“The revenues are set to drop. We would need to make good the loss from other avenues or seek the Centre’s help. We earn Rs 900 crore annually by procuring 75 lakh metric tonnes of wheat and 90 lakh tonnes of paddy,” a Haryana government official told ET. “The private mandi system is for a limited number of some progressive farmers in the state. Most farmers will opt for state mandis and will get MSP there,” Haryana BJP president OP Dhankar argued.

In TRS-ruled Telangana, 86% of land holdings are less than 5 acres with average land holding size being 2.8 acres, which is lower than the national average. Though Telangana saw the second highest procurement of paddy in 2019-20 (after Punjab), there have been no protests in the state.

Punjab chief minister Amarinder Singh says that the new laws would bring in private mandis in an unregulated manner where anyone would buy produce without registering with the state government. With this, Punjab stands to lose yet another revenue stream that could be used to build rural link roads and develop state mandis. “We have got no money under GST since March, which amounts to Rs 8,000 crore. If the mandi market fee revenue also goes as per the new laws, I would be left with only selling liquor to earn Rs 4,000 crore a year through excise. We have no other income,” Singh says.

“There are enough central schemes under which rural infrastructure can be built like rural roads under PM Gram Sadak Yojana. Why does the state need to fleece farmers to build roads for them?” BJP national general secretary Tarun Chugh said, responding to the CM’s claims.

Experts, however, worry about the fate of small farmers. Panwar says, “Farmers have zero bargaining power. They can bargain with the arhtiya but not with a big corporate. This is why he is resisting the change. There has been no discussion on this aspect.”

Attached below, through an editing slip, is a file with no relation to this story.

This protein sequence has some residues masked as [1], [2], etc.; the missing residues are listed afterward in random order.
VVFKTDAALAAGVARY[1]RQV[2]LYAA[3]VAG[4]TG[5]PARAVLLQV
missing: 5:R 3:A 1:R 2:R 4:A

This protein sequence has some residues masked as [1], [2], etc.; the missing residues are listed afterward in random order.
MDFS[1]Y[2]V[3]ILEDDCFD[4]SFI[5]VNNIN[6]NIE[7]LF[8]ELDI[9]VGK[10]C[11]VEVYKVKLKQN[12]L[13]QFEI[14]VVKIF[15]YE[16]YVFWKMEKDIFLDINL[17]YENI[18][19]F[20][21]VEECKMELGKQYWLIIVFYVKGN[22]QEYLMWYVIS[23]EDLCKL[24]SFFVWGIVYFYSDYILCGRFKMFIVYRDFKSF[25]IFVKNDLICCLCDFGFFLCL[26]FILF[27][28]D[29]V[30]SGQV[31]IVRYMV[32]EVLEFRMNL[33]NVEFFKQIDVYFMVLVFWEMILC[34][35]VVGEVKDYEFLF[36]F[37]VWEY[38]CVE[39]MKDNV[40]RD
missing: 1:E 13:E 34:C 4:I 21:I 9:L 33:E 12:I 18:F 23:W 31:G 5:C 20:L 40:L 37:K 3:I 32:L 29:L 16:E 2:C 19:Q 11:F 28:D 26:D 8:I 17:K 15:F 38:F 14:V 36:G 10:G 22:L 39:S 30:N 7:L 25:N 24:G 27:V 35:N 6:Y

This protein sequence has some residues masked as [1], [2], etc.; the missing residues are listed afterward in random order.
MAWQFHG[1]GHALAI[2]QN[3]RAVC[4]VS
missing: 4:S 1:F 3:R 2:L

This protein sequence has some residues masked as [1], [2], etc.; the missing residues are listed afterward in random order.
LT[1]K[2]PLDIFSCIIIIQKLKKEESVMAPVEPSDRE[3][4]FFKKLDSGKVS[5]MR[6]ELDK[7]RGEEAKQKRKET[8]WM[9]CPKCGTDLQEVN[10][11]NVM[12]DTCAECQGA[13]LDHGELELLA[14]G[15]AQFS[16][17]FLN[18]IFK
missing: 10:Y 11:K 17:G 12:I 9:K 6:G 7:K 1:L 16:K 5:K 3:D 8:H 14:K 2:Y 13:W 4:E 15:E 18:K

The biggest factor remains the strong political links of the farm sector in the Green Revolution states. Prominent farm leader and Bharatiya Kisan Sangharsh Samiti national president Pushpendra Chaudhary says, “The Green Revolution states’ politics have been governed by agriculture. The farmers bear a very heavy imprint on politics. Also, arhtiyas, who are integral to the sector in the two states, are politically influential and have, probably for the first time, joined forces with the farmers. This is why the protests have become vociferous in the two states.”

Arhtiyas practically run informal mandis, called ganj in local parlance, in the states where procurement of wheat, paddy and other MSP crops takes place. Ganj is a small enclosed area which has shops on all sides and space for trolleys laden with grains to be driven and offloaded. The arhtiyas buy these crops on a price decided with the farmer, and have large storage rooms. “They rule the informal markets and the prices. This system is likely to be finished with the corporate sector coming in and dealing directly with the farmers,” says Pushpendra Chaudhary.

The two states also have highly organised farmers’ organisations, which have been setting the tone for farmers’ protests for years now. Panwar says, “Both Punjab and Haryana have seen organised farmers unions. This is why they always lead these protests on agriculture issues.”